Carole Ford hit the curricular nail bang on the head
Everyone wants Scottish education to be the envy of the world again. Surely Carole Ford cannot be the only one who can see that the strutting emperor which is Curriculum for Excellence is 100 per cent stark naked (TESS, 16 December)?
The 5-14 period had its failings, but it was very prescriptive. Standard grades, 5-14, modules and Higher Still were all introduced with a relatively clear plan in mind.
I think CfE is the first educational initiative in which a detailed contents list has not been forthcoming. Learning and Teaching Scotland (now Education Scotland) would have won the hearts and minds of every teacher in Scotland if, as well as the Es and Os, it had provided one.
Teachers will have a hard enough time getting to grips with the huge demands of how to introduce CfE without being left totally in the dark on the contents of this excuse for a vibrant and much-needed curricular upheaval (sic).
The trouble with CfE is that the outcomes are so vague that teachers will be left to develop, individually, their own perceptions of what each level means. In mathematics, their understanding could vary by as much as 18 months in curricular content. What about the assessment of this new curriculum? What assessment? Each school will be left to its own interpretation - a potential recipe for disaster.
And the National 4 and 5 initiatives? Why not simply choose the best of the Standard grade and Higher Still courses, clarify the objective, do away with the twin presentation and examine externally, as we have done for 25 years?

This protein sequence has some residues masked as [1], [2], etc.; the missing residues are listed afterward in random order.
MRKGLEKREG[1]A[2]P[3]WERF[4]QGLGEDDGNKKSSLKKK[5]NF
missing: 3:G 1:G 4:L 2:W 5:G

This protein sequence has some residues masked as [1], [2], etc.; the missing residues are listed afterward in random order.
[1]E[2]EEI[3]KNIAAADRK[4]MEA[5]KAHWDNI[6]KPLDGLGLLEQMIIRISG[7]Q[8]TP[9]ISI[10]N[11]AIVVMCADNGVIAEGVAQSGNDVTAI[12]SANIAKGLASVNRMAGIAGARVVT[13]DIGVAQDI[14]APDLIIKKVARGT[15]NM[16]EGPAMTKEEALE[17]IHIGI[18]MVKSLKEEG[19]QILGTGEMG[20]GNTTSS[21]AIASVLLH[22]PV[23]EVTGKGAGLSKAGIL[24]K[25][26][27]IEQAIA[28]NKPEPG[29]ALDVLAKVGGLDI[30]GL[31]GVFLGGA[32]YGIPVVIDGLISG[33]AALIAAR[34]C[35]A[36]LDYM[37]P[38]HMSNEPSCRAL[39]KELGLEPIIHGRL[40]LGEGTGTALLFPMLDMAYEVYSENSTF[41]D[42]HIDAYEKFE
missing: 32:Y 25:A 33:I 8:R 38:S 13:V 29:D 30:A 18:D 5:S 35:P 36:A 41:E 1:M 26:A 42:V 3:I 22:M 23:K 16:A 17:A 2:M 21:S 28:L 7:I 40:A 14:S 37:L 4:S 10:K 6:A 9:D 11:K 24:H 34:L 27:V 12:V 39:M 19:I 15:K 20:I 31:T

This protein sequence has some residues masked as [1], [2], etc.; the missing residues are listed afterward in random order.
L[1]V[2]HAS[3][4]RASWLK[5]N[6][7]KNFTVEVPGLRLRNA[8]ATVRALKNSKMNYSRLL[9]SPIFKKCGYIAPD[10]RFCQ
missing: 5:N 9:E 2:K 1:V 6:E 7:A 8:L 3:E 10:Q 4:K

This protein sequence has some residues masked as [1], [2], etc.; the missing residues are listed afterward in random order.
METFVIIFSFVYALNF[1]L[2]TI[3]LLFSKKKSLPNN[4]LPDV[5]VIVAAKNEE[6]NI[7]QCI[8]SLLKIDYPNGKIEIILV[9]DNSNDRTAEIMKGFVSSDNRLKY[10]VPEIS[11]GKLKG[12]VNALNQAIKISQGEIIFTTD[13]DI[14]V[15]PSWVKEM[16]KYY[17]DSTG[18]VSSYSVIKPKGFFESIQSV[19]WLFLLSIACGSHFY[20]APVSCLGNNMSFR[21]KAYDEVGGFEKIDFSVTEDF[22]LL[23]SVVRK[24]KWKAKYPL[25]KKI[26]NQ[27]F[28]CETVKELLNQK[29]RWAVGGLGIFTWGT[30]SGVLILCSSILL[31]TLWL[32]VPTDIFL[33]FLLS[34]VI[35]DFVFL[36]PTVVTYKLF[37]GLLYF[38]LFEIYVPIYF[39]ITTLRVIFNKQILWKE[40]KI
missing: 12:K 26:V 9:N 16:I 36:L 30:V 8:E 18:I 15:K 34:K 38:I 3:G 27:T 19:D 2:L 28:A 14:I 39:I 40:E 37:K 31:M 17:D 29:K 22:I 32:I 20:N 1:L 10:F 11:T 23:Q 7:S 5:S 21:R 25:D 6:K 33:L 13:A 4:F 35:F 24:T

As with the old O grade system, only the top 25-30 per cent of the year group will now sit regulated and standardised exams and will be rewarded by a fairly prestigious award. The remaining 70 per cent will leave our educational establishments with a wee bit of paper which says "I done good - I think". Every pupil who follows a National 4 course will, of course, pass it eventually. (Remember the S56 modules assessment fiasco?)
The real problem secondaries are going to find is a lack of the drive that our exam systems engendered. Where will the pressure be put on pupils and staff if there is no exam, no real objective at the end? There will be no need for a period set aside to revisit-review-revise, no need for a mid- term prelim. No solid past-paper practice. It's just a money-saving exercise.
This deplorably thought out, so-called forward-thinking initiative really angers and saddens me. Scotland will lose another generation in its latest kamikaze attempt at making change for change's sake.
I just hope it won't take another five years for the educational establishment to analyse what the CfE initiative has done to Scottish education, and eventually admit that they got it wrong - again!
Tom Strang, former principal teacher of maths at Clydebank High, and co- founder of TeeJay Publishers.